Bracing For Another $50 Billion Deficit

12 Mar

No surprises here:

Company tax slump threatens surplus plan

If company tax receipts perform as poorly in the June half year as they did in the December half, the government will face a deficit this year approaching $50 billion.

It would be beyond the reach of the creative accounting evident in last November’s budget update to turn this into a 2012-13 surplus.

Treasury secretary Martin Parkinson yesterday underlined the serious weakening in the structural budget positions of both commonwealth and state governments.

Tax has fallen as a share of GDP by four percentage points since the global financial crisis, equivalent to a shortfall of about $60bn a year.

It “is not expected to recover to its pre-crisis level for many years to come”, he said.

Nearly two weeks ago, Barnaby Is Right readers saw that the government’s management of the budget for this financial year was tracking almost identically to 2010-11, when Labor delivered a record $51.5 billion deficit:

According to the RBA, Labor has racked up a $30.26 billion loss for the first half of 2011-12:

That’s just $3 billion less than the record deficit they racked up for the first half of 2010-11:

Now, it is worth recalling that in the November MYEFO budget update, Wayne had to revise his original May budget “estimate” for a $22.6 billion deficit this year. He told us it would blow out to $37.1 billion.

Don’t you just love economic forecasting?

$22.6 billion deficit, forecast in May.

$37.1 billion, forecast in November.

$5? billion deficit actually achieved, at the end of June.

But never mind all that.

We are all going to believe the headlines, and the TV sound bites, and the rants in Question Time, when Wayne and Co. loudly proclaim that much-promised “return to surplus” in the May budget.

Even though it will be nothing more than a forecast.

With even less credibility than all four of their previous #epicFAIL budget forecasts.

There are only two chances of Labor achieving anything like a surplus in 2012-13.

Buckley’s. And none.

Wake me up on June 30, 2013, dear reader.

Then we shall see just how large a budget deficit for 2012-13 Labor actually delivers.

4 Responses to “Bracing For Another $50 Billion Deficit”

  1. Twodogs March 12, 2012 at 8:32 am #

    Why are they delivering a deficit at all? Whatever happened to Keynesian economics? What, spend in the bad times, and spend in the good times? What for? On what basis? The 2012-13 surplus forecast was just to buy time, but it was never justified in the first place! Maybe they know the second dip of the double dip recession would happen about now, in which why don’t they use such a talent in running the country?

    I wouldn’t be surprised if they put back a lot of 12/13 spending into 13/14 and still deliver a deficit. A compliant media is their savior? Ross “apolitical” Gittens will run a series of articles saying how “there’s more to life than money” and Keynesian economics, govt apologist crap, blah blah blah. See? I’m a psychic, just like TBI!

    • The Blissful Ignoramus March 12, 2012 at 8:46 am #

      The reasons why the government is chasing a reported surplus are two-fold, Twodogs. First, politics – they’ve promised one, and so pinned their politico-economic credibility (such as it is) to the mast. Second, and far more important, if they don’t achieve something like a surplus, our system will collapse a la Ireland, et al. That’s because the ratings agencies know that our banking system is a house of cards, massively exposed to the housing market, that was propped up by the Govt using implicit and explicit guarantees in the GFC. Moodys Ratings et al have expressly stated that those govt guarantees are worth at least two ratings notches for our banks. Since our sovereign balance sheet is now effectively propping up the banking system (thus economy), if the govt does not show a credible path back to surplus (and actually achieve it), the credibility of the sovereign balance sheet to support continued and further guarantees for the banking system won’t wash anymore – thus, our banks will have their credit ratings slashed (already begun through 2011), interest rates will go up as they struggle to acquire more offshore loans needed to keep our housing bubble inflated; higher interest rates for mortgagees will break our last-in-the-West housing bubble, and down will come baby cradle and all.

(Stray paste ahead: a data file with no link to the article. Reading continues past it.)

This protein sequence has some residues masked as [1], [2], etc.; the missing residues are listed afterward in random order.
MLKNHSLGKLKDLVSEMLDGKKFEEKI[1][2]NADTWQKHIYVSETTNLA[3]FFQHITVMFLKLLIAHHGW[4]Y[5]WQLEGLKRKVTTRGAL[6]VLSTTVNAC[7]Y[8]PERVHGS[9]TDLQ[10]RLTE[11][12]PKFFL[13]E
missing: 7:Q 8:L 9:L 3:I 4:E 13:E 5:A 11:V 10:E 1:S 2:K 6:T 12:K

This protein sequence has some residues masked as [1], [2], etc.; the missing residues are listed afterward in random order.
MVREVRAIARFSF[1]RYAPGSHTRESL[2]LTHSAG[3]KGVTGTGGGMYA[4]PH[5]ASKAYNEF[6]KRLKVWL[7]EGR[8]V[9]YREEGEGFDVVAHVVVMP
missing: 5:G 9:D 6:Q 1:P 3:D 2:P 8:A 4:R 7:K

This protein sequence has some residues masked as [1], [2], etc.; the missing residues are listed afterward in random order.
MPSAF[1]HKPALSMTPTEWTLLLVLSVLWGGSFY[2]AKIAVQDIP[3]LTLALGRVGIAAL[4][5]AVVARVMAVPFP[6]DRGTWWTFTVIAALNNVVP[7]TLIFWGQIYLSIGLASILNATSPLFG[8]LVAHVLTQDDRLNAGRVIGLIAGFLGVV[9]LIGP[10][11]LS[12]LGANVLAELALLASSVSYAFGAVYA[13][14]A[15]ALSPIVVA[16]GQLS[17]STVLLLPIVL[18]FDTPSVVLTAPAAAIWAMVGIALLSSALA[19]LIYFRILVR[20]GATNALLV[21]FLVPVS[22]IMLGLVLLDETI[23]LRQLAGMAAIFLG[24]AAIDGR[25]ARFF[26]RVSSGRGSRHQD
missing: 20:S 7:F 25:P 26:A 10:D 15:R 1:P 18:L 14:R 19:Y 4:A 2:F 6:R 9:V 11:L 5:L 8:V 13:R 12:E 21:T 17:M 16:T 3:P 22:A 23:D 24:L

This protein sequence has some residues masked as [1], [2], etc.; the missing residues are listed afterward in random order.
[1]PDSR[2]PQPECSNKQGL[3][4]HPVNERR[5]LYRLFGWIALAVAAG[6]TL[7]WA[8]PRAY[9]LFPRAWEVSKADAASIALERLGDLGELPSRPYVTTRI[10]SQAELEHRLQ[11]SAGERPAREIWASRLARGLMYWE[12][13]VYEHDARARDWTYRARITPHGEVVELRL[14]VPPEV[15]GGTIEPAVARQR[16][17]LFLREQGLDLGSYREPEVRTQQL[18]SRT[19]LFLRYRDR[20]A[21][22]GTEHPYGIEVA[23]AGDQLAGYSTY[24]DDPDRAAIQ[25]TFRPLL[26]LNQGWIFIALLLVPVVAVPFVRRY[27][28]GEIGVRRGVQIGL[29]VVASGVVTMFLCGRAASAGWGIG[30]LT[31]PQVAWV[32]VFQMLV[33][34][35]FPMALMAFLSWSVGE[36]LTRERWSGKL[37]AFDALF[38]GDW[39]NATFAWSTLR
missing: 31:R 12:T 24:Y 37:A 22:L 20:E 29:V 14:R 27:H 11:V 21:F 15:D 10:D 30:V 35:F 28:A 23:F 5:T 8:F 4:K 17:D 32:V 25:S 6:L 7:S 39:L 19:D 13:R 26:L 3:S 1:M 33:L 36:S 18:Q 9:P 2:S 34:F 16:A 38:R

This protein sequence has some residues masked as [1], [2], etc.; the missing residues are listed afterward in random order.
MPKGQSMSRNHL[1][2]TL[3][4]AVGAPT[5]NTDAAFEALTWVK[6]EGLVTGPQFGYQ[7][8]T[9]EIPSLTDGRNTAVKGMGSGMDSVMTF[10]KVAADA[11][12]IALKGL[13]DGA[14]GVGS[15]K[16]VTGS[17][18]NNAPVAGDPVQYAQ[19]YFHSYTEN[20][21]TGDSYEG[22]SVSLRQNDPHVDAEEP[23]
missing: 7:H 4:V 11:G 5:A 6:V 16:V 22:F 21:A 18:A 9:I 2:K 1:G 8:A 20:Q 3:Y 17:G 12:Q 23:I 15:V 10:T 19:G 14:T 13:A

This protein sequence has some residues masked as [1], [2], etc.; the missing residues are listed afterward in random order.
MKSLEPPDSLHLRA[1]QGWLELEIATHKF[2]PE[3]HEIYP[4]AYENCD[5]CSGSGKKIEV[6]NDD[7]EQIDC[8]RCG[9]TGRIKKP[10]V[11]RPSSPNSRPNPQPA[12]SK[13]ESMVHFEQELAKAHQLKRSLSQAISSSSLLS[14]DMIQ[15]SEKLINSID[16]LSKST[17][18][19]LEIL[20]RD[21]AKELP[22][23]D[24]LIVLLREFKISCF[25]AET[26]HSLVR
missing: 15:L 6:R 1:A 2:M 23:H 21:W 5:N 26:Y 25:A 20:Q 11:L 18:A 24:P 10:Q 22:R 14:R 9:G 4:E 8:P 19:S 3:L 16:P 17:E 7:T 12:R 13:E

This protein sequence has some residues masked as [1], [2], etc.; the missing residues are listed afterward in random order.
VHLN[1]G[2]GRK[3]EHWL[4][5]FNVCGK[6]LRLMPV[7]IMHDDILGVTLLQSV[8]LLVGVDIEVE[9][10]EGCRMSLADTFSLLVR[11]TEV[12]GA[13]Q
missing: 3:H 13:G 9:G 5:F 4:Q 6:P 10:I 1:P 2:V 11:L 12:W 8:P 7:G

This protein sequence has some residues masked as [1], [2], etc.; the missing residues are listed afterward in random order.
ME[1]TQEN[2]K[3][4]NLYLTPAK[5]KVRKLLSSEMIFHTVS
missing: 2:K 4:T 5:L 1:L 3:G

• Twodogs March 13, 2012 at 8:50 am #

        The banks have now shat on the RBA and will raise interest rates at will. Soon it won’t even be news but it will be when the economy goes “pop”!

        I tried convincing a woman at work to buy her next house in a deflated US market, but of course that would be diversifying. Instead, she’s off to buy some declining and dodgy Brisbane real estate.

        I’m already facing zero bonus and zero pay rise this year and inflation will take care of the rest. Misery loves company, as they say.

  2. Kevin Moore March 12, 2012 at 12:10 pm #

    When governments borrow what is inappropriately called money from Banks, the Banks merely monetise the governments signature on the promise to pay . The Banks put up nothing of value. The real value in the loan is the collateral as provided by the Australian people.The banks at the press of computer keys create the money out of thin air.

    Why do we pretend that we have to pay back something which in reality does not exist?

    Why should we use as collateral things that have real value in exchange for something that Banks create out of thin air?

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